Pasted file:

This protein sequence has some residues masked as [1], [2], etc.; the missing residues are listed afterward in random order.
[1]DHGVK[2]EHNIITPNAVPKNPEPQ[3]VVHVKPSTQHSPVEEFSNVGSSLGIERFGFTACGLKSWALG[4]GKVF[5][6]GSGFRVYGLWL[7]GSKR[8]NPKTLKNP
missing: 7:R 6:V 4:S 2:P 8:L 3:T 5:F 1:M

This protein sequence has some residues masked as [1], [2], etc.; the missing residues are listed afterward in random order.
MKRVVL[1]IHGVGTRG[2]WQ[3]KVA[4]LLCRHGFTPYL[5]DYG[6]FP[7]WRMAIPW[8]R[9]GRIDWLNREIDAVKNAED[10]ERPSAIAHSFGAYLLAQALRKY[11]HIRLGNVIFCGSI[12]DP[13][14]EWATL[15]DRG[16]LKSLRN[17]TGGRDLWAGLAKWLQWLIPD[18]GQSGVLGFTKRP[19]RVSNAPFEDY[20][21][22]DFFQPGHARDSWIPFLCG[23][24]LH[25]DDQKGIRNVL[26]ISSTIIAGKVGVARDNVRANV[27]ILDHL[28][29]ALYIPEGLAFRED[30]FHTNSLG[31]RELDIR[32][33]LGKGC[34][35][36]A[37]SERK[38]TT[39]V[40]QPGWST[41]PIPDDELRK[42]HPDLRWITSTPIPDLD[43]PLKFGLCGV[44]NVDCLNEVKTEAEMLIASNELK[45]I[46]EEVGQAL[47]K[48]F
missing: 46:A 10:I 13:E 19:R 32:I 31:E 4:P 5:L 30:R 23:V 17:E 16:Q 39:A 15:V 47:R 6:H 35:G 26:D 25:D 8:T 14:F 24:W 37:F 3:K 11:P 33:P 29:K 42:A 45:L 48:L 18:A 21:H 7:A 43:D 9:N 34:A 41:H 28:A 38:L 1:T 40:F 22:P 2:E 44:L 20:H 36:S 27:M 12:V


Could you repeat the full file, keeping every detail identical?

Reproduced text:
This protein sequence has some residues masked as [1], [2], etc.; the missing residues are listed afterward in random order.
[1]DHGVK[2]EHNIITPNAVPKNPEPQ[3]VVHVKPSTQHSPVEEFSNVGSSLGIERFGFTACGLKSWALG[4]GKVF[5][6]GSGFRVYGLWL[7]GSKR[8]NPKTLKNP
missing: 7:R 6:V 4:S 2:P 8:L 3:T 5:F 1:M

This protein sequence has some residues masked as [1], [2], etc.; the missing residues are listed afterward in random order.
MKRVVL[1]IHGVGTRG[2]WQ[3]KVA[4]LLCRHGFTPYL[5]DYG[6]FP[7]WRMAIPW[8]R[9]GRIDWLNREIDAVKNAED[10]ERPSAIAHSFGAYLLAQALRKY[11]HIRLGNVIFCGSI[12]DP[13][14]EWATL[15]DRG[16]LKSLRN[17]TGGRDLWAGLAKWLQWLIPD[18]GQSGVLGFTKRP[19]RVSNAPFEDY[20][21][22]DFFQPGHARDSWIPFLCG[23][24]LH[25]DDQKGIRNVL[26]ISSTIIAGKVGVARDNVRANV[27]ILDHL[28][29]ALYIPEGLAFRED[30]FHTNSLG[31]RELDIR[32][33]LGKGC[34][35][36]A[37]SERK[38]TT[39]V[40]QPGWST[41]PIPDDELRK[42]HPDLRWITSTPIPDLD[43]PLKFGLCGV[44]NVDCLNEVKTEAEMLIASNELK[45]I[46]EEVGQAL[47]K[48]F
missing: 46:A 10:I 13:E 19:R 32:I 31:E 4:P 5:L 30:R 23:V 17:E 16:Q 39:A 15:V 47:R 6:H 35:G 26:D 25:D 8:T 14:F 24:W 37:F 3:K 11:P 33:P 29:K 42:A 45:L 48:L 18:A 21:H 7:A 43:D 9:N 34:A 41:H 28:A 38:L 1:T 40:F 22:P 2:E 44:L 20:H 36:S 27:M 12:V